Last but not least, Japan should take a more mature and sophisticated attitude toward the criticisms leveled by its neighbors at its handling of "history issues." Japan's engagement in regional and international affairs since World War II clearly demonstrates that its government and people have deeply reflected on and felt strong remorse about Japan's wartime past. Japan's determination to live as a peaceful nation has been greatly appreciated in international society. Those Japanese who are just focused on "unfair treatment" by neighboring countries must understand this. As a democratic country with an open and fairly coherent and resilient society, Japan can be more tolerant and open-minded about such criticism without resorting to nationalism. We should first reflect on these issues ourselves.

Growing political, economic and security interdependence has made Japan's future far more closely connected with that of East Asia than when Takeo Fukuda gave his speech 30 years ago. The Fukuda Doctrine is still relevant to Japan's approach to Southeast Asia. Japan should further commit itself to the cause of Southeast Asian region-building by supporting the establishment of an ASEAN Community in the spirit of the doctrine. At the same time, Japan should further articulate its ASEAN policy in the context of establishing an East Asian Community and enhancing its alliance relations with the US. Japan's policies towards ASEAN, the building of an East Asian Community and the alliance with the US must be integrated into a coherent Japanese regional vision. Japan's proactive political, security and economic roles in both Southeast Asia and East Asia must also be more clearly demonstrated in this broader vision for East Asia. To this end, Japan must face and respond to the challenges, even if this demands a painful rethinking of Japan's past and future roles in the region. I hope that Mr. Yasuo Fukuda, the current Prime Minister of Japan and the son of the late Takeo Fukuda, will soon present a new vision for the Japan-ASEAN relationship to back up efforts to create a new Asia.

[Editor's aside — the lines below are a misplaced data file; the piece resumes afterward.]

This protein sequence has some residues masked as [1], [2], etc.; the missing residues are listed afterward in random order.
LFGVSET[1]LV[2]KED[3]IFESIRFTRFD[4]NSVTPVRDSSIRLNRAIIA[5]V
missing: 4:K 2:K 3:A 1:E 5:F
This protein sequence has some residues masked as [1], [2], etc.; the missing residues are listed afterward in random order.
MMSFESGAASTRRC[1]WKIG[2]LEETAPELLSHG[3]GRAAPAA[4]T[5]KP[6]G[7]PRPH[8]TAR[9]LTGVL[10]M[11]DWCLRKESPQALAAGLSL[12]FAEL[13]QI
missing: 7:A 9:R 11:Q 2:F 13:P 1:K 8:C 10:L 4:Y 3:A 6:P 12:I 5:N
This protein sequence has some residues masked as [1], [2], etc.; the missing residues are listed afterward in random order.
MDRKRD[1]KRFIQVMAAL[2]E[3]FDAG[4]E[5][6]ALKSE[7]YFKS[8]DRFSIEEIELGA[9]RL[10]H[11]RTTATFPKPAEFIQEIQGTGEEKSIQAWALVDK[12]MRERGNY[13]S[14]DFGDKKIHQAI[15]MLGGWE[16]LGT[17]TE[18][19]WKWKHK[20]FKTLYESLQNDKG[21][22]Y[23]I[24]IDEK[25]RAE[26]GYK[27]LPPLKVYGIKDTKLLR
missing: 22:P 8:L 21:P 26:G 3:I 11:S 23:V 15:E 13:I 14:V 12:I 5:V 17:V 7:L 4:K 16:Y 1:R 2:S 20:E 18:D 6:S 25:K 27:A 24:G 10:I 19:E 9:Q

Tsutomu Kikuchi is Professor of International Political Economy at Aoyama-Gakuin University and Visiting Fellow at the Japan Institute of International Affairs.



The views expressed in this piece are the author's own and should not be attributed to The Association of Japanese Institutes of Strategic Studies.